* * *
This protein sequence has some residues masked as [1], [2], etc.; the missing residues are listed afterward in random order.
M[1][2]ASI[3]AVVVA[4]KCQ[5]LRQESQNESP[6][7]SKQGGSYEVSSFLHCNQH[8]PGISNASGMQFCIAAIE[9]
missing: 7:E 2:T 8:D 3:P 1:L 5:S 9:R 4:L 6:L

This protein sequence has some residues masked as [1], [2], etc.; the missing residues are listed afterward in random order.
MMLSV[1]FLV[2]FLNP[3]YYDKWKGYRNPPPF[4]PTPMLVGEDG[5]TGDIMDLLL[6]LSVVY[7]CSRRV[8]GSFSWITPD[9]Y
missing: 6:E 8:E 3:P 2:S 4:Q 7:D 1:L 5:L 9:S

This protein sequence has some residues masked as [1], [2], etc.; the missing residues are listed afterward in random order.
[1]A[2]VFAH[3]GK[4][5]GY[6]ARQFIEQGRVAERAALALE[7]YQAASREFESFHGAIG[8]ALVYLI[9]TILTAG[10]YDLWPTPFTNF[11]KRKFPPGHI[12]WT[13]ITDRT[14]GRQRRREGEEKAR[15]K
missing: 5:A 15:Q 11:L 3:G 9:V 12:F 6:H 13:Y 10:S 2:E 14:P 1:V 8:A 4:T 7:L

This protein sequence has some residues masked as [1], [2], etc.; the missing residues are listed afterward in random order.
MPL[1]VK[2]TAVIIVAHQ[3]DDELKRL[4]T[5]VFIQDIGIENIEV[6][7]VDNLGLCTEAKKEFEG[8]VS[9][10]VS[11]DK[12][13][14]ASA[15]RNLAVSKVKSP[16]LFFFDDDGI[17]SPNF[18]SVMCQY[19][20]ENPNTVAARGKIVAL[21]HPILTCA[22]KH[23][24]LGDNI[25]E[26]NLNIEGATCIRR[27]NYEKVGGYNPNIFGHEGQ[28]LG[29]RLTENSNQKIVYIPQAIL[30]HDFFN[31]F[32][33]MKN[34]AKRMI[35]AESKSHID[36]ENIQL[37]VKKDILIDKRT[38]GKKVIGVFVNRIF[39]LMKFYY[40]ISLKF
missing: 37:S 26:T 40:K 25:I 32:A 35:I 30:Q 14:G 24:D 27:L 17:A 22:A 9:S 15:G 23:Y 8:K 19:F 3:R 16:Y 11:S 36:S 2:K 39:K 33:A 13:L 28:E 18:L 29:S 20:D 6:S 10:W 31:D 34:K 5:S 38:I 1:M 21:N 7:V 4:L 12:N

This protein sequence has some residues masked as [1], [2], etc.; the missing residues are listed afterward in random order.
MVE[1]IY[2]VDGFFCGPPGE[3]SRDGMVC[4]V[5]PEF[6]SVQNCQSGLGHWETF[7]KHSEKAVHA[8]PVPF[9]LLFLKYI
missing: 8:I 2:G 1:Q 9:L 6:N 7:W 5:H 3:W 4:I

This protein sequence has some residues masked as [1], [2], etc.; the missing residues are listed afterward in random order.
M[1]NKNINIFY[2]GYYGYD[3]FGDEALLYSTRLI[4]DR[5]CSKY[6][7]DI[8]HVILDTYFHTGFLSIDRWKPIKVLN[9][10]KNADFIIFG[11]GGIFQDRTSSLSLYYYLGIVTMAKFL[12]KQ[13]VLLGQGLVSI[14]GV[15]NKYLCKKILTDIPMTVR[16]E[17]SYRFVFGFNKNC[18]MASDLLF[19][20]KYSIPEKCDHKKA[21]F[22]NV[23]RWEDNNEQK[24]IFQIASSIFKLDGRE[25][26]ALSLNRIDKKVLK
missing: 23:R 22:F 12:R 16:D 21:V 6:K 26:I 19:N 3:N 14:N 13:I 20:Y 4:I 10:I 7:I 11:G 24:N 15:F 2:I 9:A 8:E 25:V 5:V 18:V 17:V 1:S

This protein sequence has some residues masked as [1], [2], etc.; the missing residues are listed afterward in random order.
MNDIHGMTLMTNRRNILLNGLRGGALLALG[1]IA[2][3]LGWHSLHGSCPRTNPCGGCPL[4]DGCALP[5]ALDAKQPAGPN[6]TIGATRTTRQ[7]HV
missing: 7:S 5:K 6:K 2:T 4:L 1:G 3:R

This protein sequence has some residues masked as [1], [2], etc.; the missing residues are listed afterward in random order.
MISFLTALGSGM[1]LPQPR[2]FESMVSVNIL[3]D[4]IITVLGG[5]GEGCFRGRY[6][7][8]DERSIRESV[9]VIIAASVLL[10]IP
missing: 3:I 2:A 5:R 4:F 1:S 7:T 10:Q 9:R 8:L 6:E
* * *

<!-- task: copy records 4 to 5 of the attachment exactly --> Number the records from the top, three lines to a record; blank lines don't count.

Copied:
This protein sequence has some residues masked as [1], [2], etc.; the missing residues are listed afterward in random order.
MPL[1]VK[2]TAVIIVAHQ[3]DDELKRL[4]T[5]VFIQDIGIENIEV[6][7]VDNLGLCTEAKKEFEG[8]VS[9][10]VS[11]DK[12][13][14]ASA[15]RNLAVSKVKSP[16]LFFFDDDGI[17]SPNF[18]SVMCQY[19][20]ENPNTVAARGKIVAL[21]HPILTCA[22]KH[23][24]LGDNI[25]E[26]NLNIEGATCIRR[27]NYEKVGGYNPNIFGHEGQ[28]LG[29]RLTENSNQKIVYIPQAIL[30]HDFFN[31]F[32][33]MKN[34]AKRMI[35]AESKSHID[36]ENIQL[37]VKKDILIDKRT[38]GKKVIGVFVNRIF[39]LMKFYY[40]ISLKF
missing: 37:S 26:T 40:K 25:I 32:A 35:I 30:Q 14:G 24:D 27:L 17:A 22:A 9:S 15:G 23:Y 8:K 19:F 3:R 16:Y 11:S 36:S 2:K 39:K 33:A 13:L 28:E 18:L 29:S 20:D 6:S 10:W 31:D 34:K 5:S 38:I 1:M 21:N 7:V 4:L 12:N

This protein sequence has some residues masked as [1], [2], etc.; the missing residues are listed afterward in random order.
MVE[1]IY[2]VDGFFCGPPGE[3]SRDGMVC[4]V[5]PEF[6]SVQNCQSGLGHWETF[7]KHSEKAVHA[8]PVPF[9]LLFLKYI
missing: 8:I 2:G 1:Q 9:L 6:N 7:W 5:H 3:W 4:I